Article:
It was their shared love of horses that called them to the countryside. They moved to Middleburg in 1984, purchasing a farm just outside of town. Two years later, their daughter Alden was born. 

Over several years, the Denegres built a house and barn on the property. “It took more than two years to put the cropland back into pasture, a long process to do correctly,” Denegre says. “As we worked the fields, we picked up tons of rocks and stones, and a resident fox showed up regularly to hunt mice, hence the name Foxstone Farm.”

Moving to Middleburg allowed Denegre more time to ride. She continued training sidesaddle, a sport she became fascinated with as a teenager because of its historical roots dating back to the 14th century. “It’s a touchstone to foxhunting. Sidesaddle was the only acceptable way for women to ride until the 1920s,” she says. “It can be very dangerous. It’s hard to come out of the saddle, but if you do, it’s catastrophic.” 

Denegre rode with the Middleburg Hunt for 12 years before she was elected Joint-MFH, joining Jeffrey Blue and Melissa Cantacuzene in 1994. “You’re basically the CEO of the organization overseeing personnel, managing landowner relations, which is huge, raising funds, and setting the tone for the organization,” Denegre explains. 

Blue and Denegre have been Joint-MFH together for nearly three decades. She describes their successful partnership as one of mutual respect, brutal honesty, open dialogue, and a commitment to present a united front, even when they disagree. “I couldn’t have done this with just anybody; it’s a rare gift,” she says.

In 2017, Denegre had a serious accident in the hunting field which resulted in a broken pelvis, eight broken ribs, and a punctured lung, among other injuries. Her athleticism was a major factor in making a full recovery after many months. “I didn’t know whether I should get back on a horse or not, so I decided that I’d let my body tell me,” she says.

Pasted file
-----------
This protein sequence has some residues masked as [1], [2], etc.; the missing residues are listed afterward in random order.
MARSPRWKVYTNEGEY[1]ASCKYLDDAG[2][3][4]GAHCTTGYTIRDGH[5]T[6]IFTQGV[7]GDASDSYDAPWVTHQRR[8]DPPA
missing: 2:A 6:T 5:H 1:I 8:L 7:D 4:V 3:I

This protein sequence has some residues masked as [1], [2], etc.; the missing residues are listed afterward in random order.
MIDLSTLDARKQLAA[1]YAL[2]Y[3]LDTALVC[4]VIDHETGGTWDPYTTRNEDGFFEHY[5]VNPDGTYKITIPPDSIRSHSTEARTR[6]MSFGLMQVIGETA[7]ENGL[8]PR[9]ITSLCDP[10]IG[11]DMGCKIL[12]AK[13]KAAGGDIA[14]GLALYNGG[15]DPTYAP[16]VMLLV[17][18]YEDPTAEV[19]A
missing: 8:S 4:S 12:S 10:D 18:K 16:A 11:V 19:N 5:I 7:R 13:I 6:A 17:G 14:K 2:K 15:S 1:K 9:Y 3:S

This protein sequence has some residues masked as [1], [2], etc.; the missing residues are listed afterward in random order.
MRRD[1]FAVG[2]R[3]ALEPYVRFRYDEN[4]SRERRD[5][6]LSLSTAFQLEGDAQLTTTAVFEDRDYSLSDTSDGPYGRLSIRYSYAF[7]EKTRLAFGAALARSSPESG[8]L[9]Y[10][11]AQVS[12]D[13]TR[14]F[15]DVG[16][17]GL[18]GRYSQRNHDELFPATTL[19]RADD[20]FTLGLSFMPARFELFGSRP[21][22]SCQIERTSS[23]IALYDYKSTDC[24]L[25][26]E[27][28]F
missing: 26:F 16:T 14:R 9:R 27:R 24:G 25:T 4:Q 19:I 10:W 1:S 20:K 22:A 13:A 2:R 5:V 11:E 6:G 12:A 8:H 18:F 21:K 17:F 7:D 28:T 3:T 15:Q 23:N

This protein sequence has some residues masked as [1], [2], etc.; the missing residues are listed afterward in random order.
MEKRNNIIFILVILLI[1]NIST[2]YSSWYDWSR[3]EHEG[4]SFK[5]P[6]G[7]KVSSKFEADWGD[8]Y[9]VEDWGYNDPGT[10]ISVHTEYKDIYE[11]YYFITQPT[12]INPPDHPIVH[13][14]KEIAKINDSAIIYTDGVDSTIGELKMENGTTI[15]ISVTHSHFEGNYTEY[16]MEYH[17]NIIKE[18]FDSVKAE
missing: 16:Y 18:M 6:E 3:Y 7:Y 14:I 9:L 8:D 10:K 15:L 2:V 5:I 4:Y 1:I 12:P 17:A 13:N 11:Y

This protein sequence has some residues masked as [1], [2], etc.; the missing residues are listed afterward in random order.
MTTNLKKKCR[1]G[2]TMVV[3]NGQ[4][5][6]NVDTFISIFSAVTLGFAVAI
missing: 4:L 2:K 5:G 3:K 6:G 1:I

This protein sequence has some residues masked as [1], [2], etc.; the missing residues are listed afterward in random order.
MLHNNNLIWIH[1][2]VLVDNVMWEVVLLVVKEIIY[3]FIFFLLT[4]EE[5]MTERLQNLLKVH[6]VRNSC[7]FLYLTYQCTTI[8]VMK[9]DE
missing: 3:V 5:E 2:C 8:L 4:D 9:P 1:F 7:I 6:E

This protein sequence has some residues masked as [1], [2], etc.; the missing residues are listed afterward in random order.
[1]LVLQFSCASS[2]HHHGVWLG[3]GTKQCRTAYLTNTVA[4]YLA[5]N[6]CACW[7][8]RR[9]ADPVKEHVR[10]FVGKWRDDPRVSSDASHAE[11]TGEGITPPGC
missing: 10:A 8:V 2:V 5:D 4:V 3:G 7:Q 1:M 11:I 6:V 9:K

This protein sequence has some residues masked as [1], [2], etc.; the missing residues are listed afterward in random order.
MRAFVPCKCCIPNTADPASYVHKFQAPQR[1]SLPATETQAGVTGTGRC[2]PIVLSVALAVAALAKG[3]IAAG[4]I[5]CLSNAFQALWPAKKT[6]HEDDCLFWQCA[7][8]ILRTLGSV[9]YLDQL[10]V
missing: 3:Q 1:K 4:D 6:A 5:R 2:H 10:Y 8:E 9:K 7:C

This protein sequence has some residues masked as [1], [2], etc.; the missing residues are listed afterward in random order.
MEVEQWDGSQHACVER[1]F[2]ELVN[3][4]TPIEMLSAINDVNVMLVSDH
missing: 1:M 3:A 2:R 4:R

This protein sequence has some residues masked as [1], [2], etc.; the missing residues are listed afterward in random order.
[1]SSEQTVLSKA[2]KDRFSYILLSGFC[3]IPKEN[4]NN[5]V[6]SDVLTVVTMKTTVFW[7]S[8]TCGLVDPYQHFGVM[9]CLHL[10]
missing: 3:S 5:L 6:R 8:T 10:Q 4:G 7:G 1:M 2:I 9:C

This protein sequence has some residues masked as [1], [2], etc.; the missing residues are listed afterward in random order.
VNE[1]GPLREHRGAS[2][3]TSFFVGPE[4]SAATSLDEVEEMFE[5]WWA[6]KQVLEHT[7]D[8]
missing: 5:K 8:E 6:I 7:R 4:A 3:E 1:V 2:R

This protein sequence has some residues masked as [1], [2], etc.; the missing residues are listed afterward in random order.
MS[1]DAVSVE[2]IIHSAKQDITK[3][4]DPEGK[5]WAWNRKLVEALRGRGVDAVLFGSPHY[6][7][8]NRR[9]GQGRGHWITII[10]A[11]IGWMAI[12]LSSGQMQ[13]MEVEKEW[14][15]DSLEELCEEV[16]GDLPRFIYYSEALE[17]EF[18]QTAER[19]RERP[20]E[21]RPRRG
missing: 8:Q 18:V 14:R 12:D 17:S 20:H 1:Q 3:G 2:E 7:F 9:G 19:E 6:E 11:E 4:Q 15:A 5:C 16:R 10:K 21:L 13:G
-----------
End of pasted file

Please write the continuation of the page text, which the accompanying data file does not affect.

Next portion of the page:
Her first time back in the saddle was on one of Blue’s older horses named Gentry. “I can remember the feeling of ‘I’m home’ and how great it felt,” she says, tearing up. “I told the horse, ‘If you get me back, you’ve got a home for life,’ and he did.” Now retired, Gentry lives at Foxstone along with the 11 other resident horses. 

Despite the risks, Denegre remains committed to the Middleburg Hunt, and wants to preserve its storied history into the future. 

“I’ve been doing this for a long time and work hard at it. I appreciate all the staff and subscribers in the hunt putting their hearts into it, from feeding all these hounds … to keeping the country open,” she says. 

A community leader to her core, Denegre is a staunch advocate for land preservation. She is currently on the advisory board for the Land Trust of Virginia, a past board member for Goose Creek Association, and works closely with the Piedmont Environmental Council. “Foxhunters have done a lot to preserve the farmland in the country,” says Denegre. 

Of her eight years on the Goose Creek Association board, she says, “It gave me an appreciation for the river itself and how important the water is to the wildlife.” She continues, “They’ve been able to improve the quality of the water so that for the first time there are actually eagles on Goose Creek.”